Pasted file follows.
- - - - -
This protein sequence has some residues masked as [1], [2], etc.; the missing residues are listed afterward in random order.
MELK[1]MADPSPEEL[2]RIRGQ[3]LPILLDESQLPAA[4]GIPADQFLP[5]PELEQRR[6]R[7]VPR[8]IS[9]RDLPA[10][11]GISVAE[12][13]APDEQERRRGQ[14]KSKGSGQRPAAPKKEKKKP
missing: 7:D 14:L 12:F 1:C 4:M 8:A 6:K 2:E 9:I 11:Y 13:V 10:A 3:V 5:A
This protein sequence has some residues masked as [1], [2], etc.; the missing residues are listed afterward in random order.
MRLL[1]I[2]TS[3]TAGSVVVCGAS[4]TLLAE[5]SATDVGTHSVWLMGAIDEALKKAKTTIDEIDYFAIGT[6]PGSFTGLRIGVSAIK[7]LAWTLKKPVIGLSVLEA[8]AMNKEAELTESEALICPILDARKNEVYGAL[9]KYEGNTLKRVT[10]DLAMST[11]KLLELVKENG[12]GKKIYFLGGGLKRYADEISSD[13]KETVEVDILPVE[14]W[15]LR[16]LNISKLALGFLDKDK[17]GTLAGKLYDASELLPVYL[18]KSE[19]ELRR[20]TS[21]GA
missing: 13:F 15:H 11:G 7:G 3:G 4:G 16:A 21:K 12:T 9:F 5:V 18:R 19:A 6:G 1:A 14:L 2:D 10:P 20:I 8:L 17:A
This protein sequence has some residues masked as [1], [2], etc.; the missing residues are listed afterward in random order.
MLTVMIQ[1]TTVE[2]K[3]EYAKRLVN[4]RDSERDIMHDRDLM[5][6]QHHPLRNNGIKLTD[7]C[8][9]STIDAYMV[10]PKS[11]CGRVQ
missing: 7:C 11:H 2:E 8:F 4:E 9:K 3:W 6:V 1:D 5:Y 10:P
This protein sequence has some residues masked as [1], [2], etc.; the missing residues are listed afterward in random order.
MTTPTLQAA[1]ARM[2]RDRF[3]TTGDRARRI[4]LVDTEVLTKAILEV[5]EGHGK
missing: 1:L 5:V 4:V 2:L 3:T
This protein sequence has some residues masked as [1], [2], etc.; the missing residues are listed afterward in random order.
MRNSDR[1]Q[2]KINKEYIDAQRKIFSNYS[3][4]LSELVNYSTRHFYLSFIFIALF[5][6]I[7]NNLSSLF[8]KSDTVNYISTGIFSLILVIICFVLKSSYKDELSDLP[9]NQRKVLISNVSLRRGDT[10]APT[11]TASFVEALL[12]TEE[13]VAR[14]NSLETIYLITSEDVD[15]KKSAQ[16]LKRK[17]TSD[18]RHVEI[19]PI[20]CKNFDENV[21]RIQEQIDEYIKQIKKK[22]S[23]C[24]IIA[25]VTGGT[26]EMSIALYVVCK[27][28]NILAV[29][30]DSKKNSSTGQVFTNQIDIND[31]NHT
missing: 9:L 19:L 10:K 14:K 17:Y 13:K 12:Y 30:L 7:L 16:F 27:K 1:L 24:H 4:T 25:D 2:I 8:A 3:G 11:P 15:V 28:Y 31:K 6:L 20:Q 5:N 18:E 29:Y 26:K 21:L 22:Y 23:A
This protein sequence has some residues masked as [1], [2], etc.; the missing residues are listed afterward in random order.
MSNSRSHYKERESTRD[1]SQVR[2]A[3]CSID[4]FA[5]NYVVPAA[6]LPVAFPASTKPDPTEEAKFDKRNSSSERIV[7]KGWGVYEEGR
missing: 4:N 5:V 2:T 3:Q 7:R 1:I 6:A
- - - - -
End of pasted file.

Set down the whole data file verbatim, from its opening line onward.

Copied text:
This protein sequence has some residues masked as [1], [2], etc.; the missing residues are listed afterward in random order.
MELK[1]MADPSPEEL[2]RIRGQ[3]LPILLDESQLPAA[4]GIPADQFLP[5]PELEQRR[6]R[7]VPR[8]IS[9]RDLPA[10][11]GISVAE[12][13]APDEQERRRGQ[14]KSKGSGQRPAAPKKEKKKP
missing: 7:D 14:L 12:F 1:C 4:M 8:A 6:K 2:E 9:I 11:Y 13:V 10:A 3:V 5:A
This protein sequence has some residues masked as [1], [2], etc.; the missing residues are listed afterward in random order.
MRLL[1]I[2]TS[3]TAGSVVVCGAS[4]TLLAE[5]SATDVGTHSVWLMGAIDEALKKAKTTIDEIDYFAIGT[6]PGSFTGLRIGVSAIK[7]LAWTLKKPVIGLSVLEA[8]AMNKEAELTESEALICPILDARKNEVYGAL[9]KYEGNTLKRVT[10]DLAMST[11]KLLELVKENG[12]GKKIYFLGGGLKRYADEISSD[13]KETVEVDILPVE[14]W[15]LR[16]LNISKLALGFLDKDK[17]GTLAGKLYDASELLPVYL[18]KSE[19]ELRR[20]TS[21]GA
missing: 13:F 15:H 11:G 7:G 3:G 4:G 16:A 21:K 12:T 9:F 5:V 18:R 19:A 6:G 1:A 14:L 2:D 10:P 20:I 8:L 17:A
This protein sequence has some residues masked as [1], [2], etc.; the missing residues are listed afterward in random order.
MLTVMIQ[1]TTVE[2]K[3]EYAKRLVN[4]RDSERDIMHDRDLM[5][6]QHHPLRNNGIKLTD[7]C[8][9]STIDAYMV[10]PKS[11]CGRVQ
missing: 7:C 11:H 2:E 8:F 4:E 9:K 3:W 6:V 1:D 5:Y 10:P
This protein sequence has some residues masked as [1], [2], etc.; the missing residues are listed afterward in random order.
MTTPTLQAA[1]ARM[2]RDRF[3]TTGDRARRI[4]LVDTEVLTKAILEV[5]EGHGK
missing: 1:L 5:V 4:V 2:L 3:T
This protein sequence has some residues masked as [1], [2], etc.; the missing residues are listed afterward in random order.
MRNSDR[1]Q[2]KINKEYIDAQRKIFSNYS[3][4]LSELVNYSTRHFYLSFIFIALF[5][6]I[7]NNLSSLF[8]KSDTVNYISTGIFSLILVIICFVLKSSYKDELSDLP[9]NQRKVLISNVSLRRGDT[10]APT[11]TASFVEALL[12]TEE[13]VAR[14]NSLETIYLITSEDVD[15]KKSAQ[16]LKRK[17]TSD[18]RHVEI[19]PI[20]CKNFDENV[21]RIQEQIDEYIKQIKKK[22]S[23]C[24]IIA[25]VTGGT[26]EMSIALYVVCK[27][28]NILAV[29][30]DSKKNSSTGQVFTNQIDIND[31]NHT
missing: 9:L 19:L 10:K 14:K 17:Y 13:K 12:Y 30:L 7:L 16:F 27:K 1:L 24:H 4:T 25:D 2:I 8:A 3:G 11:P 15:V 28:Y 31:K 6:L 20:Q 5:N 18:E 29:Y 26:K 21:L 22:Y 23:A
This protein sequence has some residues masked as [1], [2], etc.; the missing residues are listed afterward in random order.
MSNSRSHYKERESTRD[1]SQVR[2]A[3]CSID[4]FA[5]NYVVPAA[6]LPVAFPASTKPDPTEEAKFDKRNSSSERIV[7]KGWGVYEEGR
missing: 4:N 5:V 2:T 3:Q 7:R 1:I 6:A